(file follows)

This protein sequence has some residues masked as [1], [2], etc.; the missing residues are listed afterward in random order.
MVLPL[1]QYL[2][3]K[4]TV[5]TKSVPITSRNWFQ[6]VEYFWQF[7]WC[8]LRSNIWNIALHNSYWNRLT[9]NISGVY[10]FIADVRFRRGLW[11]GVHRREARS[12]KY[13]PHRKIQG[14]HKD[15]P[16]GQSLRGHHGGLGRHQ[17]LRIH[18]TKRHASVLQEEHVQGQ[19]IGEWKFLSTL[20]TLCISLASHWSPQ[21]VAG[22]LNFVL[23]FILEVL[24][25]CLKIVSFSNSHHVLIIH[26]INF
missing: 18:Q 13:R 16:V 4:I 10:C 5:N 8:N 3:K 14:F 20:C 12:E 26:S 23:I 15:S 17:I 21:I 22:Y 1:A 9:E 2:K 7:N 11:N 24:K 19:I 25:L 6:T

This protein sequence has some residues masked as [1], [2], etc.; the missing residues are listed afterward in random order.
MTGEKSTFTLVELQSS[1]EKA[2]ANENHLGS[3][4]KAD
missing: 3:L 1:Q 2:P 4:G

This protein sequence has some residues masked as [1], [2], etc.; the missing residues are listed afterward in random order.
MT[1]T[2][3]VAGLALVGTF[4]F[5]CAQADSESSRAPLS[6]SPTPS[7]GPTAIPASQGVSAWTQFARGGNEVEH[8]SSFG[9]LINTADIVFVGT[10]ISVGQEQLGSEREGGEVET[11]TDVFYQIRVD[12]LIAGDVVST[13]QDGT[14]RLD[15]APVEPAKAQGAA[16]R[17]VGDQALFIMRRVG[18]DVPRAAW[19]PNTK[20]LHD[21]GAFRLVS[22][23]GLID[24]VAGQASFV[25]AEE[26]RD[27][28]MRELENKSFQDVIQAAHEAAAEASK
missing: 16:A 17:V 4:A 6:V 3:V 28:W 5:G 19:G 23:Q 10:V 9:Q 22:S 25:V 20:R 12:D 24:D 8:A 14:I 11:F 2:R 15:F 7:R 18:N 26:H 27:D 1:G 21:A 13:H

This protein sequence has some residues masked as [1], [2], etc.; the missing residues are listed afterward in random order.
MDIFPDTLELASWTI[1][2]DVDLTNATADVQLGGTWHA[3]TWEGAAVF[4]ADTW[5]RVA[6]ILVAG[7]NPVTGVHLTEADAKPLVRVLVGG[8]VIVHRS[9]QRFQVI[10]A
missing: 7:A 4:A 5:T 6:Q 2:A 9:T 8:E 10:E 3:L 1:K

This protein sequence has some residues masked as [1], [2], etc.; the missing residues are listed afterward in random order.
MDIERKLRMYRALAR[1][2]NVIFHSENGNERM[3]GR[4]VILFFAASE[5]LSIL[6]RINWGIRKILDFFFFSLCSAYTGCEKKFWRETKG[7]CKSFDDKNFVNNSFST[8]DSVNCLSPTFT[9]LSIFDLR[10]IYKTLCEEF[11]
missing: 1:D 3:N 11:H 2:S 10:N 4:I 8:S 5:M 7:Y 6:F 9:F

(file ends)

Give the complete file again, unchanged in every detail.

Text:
This protein sequence has some residues masked as [1], [2], etc.; the missing residues are listed afterward in random order.
MVLPL[1]QYL[2][3]K[4]TV[5]TKSVPITSRNWFQ[6]VEYFWQF[7]WC[8]LRSNIWNIALHNSYWNRLT[9]NISGVY[10]FIADVRFRRGLW[11]GVHRREARS[12]KY[13]PHRKIQG[14]HKD[15]P[16]GQSLRGHHGGLGRHQ[17]LRIH[18]TKRHASVLQEEHVQGQ[19]IGEWKFLSTL[20]TLCISLASHWSPQ[21]VAG[22]LNFVL[23]FILEVL[24][25]CLKIVSFSNSHHVLIIH[26]INF
missing: 18:Q 13:R 16:V 4:I 10:C 5:N 8:N 3:K 14:F 20:C 12:E 26:S 23:I 15:S 17:I 21:I 22:Y 1:A 9:E 2:K 7:N 11:N 24:K 19:I 25:L 6:T

This protein sequence has some residues masked as [1], [2], etc.; the missing residues are listed afterward in random order.
MTGEKSTFTLVELQSS[1]EKA[2]ANENHLGS[3][4]KAD
missing: 3:L 1:Q 2:P 4:G

This protein sequence has some residues masked as [1], [2], etc.; the missing residues are listed afterward in random order.
MT[1]T[2][3]VAGLALVGTF[4]F[5]CAQADSESSRAPLS[6]SPTPS[7]GPTAIPASQGVSAWTQFARGGNEVEH[8]SSFG[9]LINTADIVFVGT[10]ISVGQEQLGSEREGGEVET[11]TDVFYQIRVD[12]LIAGDVVST[13]QDGT[14]RLD[15]APVEPAKAQGAA[16]R[17]VGDQALFIMRRVG[18]DVPRAAW[19]PNTK[20]LHD[21]GAFRLVS[22][23]GLID[24]VAGQASFV[25]AEE[26]RD[27][28]MRELENKSFQDVIQAAHEAAAEASK
missing: 16:A 17:V 4:A 6:V 3:V 28:W 5:G 19:G 23:Q 10:V 9:Q 22:S 25:V 20:R 12:D 24:D 8:A 14:I 11:F 2:R 15:F 7:R 18:N 26:H 27:D 1:G 21:A 13:H

This protein sequence has some residues masked as [1], [2], etc.; the missing residues are listed afterward in random order.
MDIFPDTLELASWTI[1][2]DVDLTNATADVQLGGTWHA[3]TWEGAAVF[4]ADTW[5]RVA[6]ILVAG[7]NPVTGVHLTEADAKPLVRVLVGG[8]VIVHRS[9]QRFQVI[10]A
missing: 7:A 4:A 5:T 6:Q 2:A 9:T 8:E 10:E 3:L 1:K

This protein sequence has some residues masked as [1], [2], etc.; the missing residues are listed afterward in random order.
MDIERKLRMYRALAR[1][2]NVIFHSENGNERM[3]GR[4]VILFFAASE[5]LSIL[6]RINWGIRKILDFFFFSLCSAYTGCEKKFWRETKG[7]CKSFDDKNFVNNSFST[8]DSVNCLSPTFT[9]LSIFDLR[10]IYKTLCEEF[11]
missing: 1:D 3:N 11:H 2:S 10:N 4:I 8:S 5:M 7:Y 6:F 9:F